Nadila Hussein in an article on page 17 attempts to address the democratic deficit media crisis in Wales in a piece headlined “The development of Welsh journalism post-devolution” but starts from the cack-handed perspective that a wafer-thin referendum vote for devolution in 1997 automatically gave Wales better media coverage when this, very obviously, is untrue and it remains very difficult for native-born Welsh people like me to see any advantages from this costly and getting costlier Cardiff Bay circus of any kind at all.

“It’s clear that the Welsh general public is better informed than before,” Hussein writes patronisingly and inaccurately, but “Outside of elections and extraordinary situations, coverage of policy is weak, and the items being produced aren’t being consumed by most of the public”.

No, because real news is not being produced any more (you know….. probing, investigatory work on just about anything. I can think of two I’d be working on now: 1, the increasing number of undergraduates having to sell sex and 2, the increasing number of students living in rundown hovels and hostels at the mercy of tyrannical landlords) but instead we are being served politically biased NUS ethics committee approved ideological sermons only on approved subjects from the usual suspects.

These include stories on the BAME curriculum introduced in Welsh schools, free Welsh lessons paid for by Welsh government and Welsh efforts to “combat climate change” with an editorial policy which automatically disses anything generated from Westminster while unconditionally approving and promoting anything which emanates from Cardiff Bay.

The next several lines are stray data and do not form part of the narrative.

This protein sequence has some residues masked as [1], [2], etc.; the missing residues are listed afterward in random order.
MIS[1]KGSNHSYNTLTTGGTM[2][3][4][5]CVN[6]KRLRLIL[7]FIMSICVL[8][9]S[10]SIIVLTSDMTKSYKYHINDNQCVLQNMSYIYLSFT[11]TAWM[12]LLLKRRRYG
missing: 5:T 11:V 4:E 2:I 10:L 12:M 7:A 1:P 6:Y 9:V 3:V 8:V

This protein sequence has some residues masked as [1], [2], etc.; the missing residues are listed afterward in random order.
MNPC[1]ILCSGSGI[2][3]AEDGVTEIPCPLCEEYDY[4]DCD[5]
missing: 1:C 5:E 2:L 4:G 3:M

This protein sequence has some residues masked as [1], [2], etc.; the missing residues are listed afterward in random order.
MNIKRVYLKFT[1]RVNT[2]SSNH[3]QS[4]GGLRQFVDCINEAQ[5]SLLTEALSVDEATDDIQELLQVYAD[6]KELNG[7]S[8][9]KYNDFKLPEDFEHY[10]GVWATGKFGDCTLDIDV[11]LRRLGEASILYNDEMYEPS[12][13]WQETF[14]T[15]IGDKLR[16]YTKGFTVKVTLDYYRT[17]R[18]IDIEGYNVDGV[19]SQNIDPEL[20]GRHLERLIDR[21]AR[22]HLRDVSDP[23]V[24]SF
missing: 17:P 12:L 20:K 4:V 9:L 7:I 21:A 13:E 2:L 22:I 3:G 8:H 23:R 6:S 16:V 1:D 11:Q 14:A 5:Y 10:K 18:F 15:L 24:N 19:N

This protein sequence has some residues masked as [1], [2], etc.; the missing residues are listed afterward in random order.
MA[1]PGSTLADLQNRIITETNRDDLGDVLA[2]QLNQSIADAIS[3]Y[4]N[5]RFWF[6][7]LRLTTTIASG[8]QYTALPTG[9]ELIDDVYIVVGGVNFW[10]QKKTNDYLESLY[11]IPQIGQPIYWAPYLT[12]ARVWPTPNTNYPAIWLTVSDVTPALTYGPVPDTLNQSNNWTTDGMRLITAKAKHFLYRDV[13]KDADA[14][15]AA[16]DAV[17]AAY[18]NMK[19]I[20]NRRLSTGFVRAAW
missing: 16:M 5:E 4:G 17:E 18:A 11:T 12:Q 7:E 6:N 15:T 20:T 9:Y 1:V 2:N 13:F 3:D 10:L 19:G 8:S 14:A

One example of this comes on page five where features editor Grace Robson looks at local activism groups “making a difference in Cardiff and beyond”. She chooses to promote Cardiff People’s Assembly, BLM Cardiff and Vale Assembly, Sisters Uncut Cardiff, Trans Aid Cymru, Cardiff STAR (student action for refugees) and Cardiff Copwatch.

These young student aspirants cannot possibly be acting independently and their ability to reason rationally and use genuine critical thinking to explore and investigate properly seems, to me, to have disappeared altogether in a gender, race, diversity and equality cul-de-sac of echo chamber virtue signalling.

Gair Rhydd in 1972 would have been a far more daring and boisterous, mischievous title with a wider, more informed circle of contributors and readers in a far more tolerant, liberal and truly meritocratic society. For instance, no letters of opinions of readers are printed so it’s all curated and controlled in a sinister way.

Student journalism has been hijacked by woke warriors and the staff at Gair Rhydd are now looking forward to another fifty years very much in hope rather than expectation because they no longer tell truths but wield weapons.

You can join this organisation, as I did today: